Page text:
By Angela Knight
Abraham Neuwelt carries a Body Glove bag strapped to his back like an enormous turtle shell. The bag holds his handpan, a percussion instrument played with the hands and fingers. “I take it with me wherever I go,” he said. “It’s the only drum I’ve ever had that I can carry on my back.” Using the instrument’s eight notes, Neuwelt creates a melancholy yet upbeat sound, a hybrid of new age electronic and traditional Caribbean. He was smitten from the first note. A newcomer to the music world, the handpan closely resembles a hang, which was created in Switzerland, but its haunting sound is reminiscent of Trinidad’s steel drums. According to Neuwelt, the handpan is gaining a following, but due to its quirky shape it’s often called a flying saucer, a wok or a hubcap. And you can’t just pick one up at the local music shop; most handpans are hand built. Neuwelt waited a year for his first handpan.
Neuwelt’s musical career was launched at the age of 10, when he started playing the drums in church; he hasn’t had any formal training and he doesn’t read music, but he comes from a musical family. Growing up, he wanted to play professional basketball, but music has become his full-time passion. Neuwelt attracts attention wherever he goes: practicing on the ferry, playing at Sea-Tac (as part of VioPan, his duo with violinist Shion Yamakawa), busking at Pike Place Market and volunteering at Swedish Hospital. Describing his volunteer work and the healing qualities of handpan music, Neuwelt said, “That’s the best gig I could have.”
Ian Coletti also talks about the therapeutic qualities of his instrument of choice—the Scottish bagpipes. “It’s meant to be a moving instrument,” he said. For centuries bagpipes were used at funerals, weddings and to lead troops into battle. The sound not only carries, it penetrates your chest cavity, Coletti said. He started playing the bagpipes at the age of 12. His mother is Scottish and his parents regularly volunteered at the Scottish Festival in Atlanta when he was a kid. He wanted to play the drums, but “the drums were too loud, so they let me play the bagpipes,” he said.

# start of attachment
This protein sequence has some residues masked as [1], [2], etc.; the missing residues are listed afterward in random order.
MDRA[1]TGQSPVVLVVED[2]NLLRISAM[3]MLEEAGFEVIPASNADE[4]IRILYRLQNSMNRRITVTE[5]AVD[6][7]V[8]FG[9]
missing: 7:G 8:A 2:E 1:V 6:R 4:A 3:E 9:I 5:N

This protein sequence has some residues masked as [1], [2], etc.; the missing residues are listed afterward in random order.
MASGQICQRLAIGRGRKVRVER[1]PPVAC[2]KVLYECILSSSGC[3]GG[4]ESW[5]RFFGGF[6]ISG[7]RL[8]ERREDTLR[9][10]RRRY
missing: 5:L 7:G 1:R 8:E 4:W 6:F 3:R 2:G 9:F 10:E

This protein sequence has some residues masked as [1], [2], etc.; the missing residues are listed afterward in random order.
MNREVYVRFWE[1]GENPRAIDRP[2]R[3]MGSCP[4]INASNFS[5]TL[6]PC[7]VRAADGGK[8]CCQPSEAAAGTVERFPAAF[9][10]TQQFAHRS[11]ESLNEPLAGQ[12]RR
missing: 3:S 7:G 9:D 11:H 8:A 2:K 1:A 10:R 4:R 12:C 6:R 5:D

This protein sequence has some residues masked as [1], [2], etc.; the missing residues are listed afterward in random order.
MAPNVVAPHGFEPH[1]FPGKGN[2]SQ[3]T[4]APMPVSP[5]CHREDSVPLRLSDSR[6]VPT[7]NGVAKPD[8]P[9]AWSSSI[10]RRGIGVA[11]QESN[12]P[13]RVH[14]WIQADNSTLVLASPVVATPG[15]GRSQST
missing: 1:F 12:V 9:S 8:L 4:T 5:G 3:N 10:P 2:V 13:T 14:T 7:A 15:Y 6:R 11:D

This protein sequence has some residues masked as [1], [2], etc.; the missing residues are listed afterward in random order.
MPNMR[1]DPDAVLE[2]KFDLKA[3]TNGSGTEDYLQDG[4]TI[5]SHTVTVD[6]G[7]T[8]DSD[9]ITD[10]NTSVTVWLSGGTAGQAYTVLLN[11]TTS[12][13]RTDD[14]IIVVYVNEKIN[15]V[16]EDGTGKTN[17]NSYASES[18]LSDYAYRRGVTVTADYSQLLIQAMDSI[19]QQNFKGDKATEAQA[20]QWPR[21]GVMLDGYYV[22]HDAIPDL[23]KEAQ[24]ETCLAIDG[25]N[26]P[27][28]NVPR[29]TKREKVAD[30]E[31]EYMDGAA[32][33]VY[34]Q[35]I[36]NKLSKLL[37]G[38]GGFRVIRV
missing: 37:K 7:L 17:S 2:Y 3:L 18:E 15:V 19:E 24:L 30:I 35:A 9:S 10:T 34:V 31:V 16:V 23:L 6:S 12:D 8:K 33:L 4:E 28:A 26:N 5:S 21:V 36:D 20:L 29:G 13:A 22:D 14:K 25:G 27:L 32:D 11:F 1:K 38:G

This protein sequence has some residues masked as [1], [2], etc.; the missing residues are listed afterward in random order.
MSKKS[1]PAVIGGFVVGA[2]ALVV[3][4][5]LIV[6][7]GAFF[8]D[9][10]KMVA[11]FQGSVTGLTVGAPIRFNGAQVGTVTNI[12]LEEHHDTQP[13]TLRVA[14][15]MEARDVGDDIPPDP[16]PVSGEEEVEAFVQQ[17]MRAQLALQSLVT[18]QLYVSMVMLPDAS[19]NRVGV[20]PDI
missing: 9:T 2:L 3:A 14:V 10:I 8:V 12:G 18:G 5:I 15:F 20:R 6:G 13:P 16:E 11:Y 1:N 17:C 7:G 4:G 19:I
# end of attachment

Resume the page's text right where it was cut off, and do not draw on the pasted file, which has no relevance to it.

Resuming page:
Although the pipes seem like an odd choice for a preteen and are arguably one of the hardest instruments to play, they were perfect for Coletti. He’s a self-admitted “big guy,” and it takes strength to hold his Scottish Highland Pipes, a vintage set from 1922. He estimates that the pipes weigh between 12 and 15 pounds. “You carry that [weight] on your shoulder,” he said. “You have to do five things at one time, really well.” Coletti is a Grade 1 piper, the highest ranking. He’s competed nine times in the World Pipe Band Championships, the Super Bowl of piping, in Glasgow. “It’s intense,” he said, “in a good way.”
As part of the Atlanta Pipe Band, he played for the Dalai Lama and Mikhail Gorbachev. One of his favorite musical moments involved the Field Marshal Montgomery Pipe Band. “There are some legends that play with that band,” he said. “It was like playing with the Rolling Stones.” Coletti thinks the bagpipes are becoming popular, “but it’s never going to be like rock ’n roll.” These days, Coletti spends more time being Dad than he does practicing, competing and teaching, but the bagpipes are his lifelong passion.
“I’ll be [playing the pipes] until the day I die. It’s my retirement job,” he said. “There’s nothing like it.” According to veteran musician Janet See, there’s nothing like a baroque flute when you play baroque music. A baroque flute is an original from that period or a replica. “I fell in love with [the sound],” she said. See is a passionate advocate for the use of baroque instruments and one of the pioneers in the United States. She was the first student at Oberlin Conservatory to play a baroque flute during a senior recital.
See believes the baroque flute’s popularity, like that of the handpan and bagpipes, is increasing. Baroque music is ornate—think Bach, Handel, Vivaldi—but the baroque flute is decidedly not. See’s baroque flute looks simple, but the tone is nuanced and rich. When she plays, See’s eyebrows lift in time with her breath. A professional musician for 40 years, See is passionate about her craft. “If I don’t practice, I start feeling funny. It’s a slow, controlled exhalation. It’s centering,” she said. See’s newest baroque flute is being crafted out of wood that her father cured for years in his workshop. “Some day I’ll play a concert with this flute. I’m just sorry [my father] is not still alive to hear it.”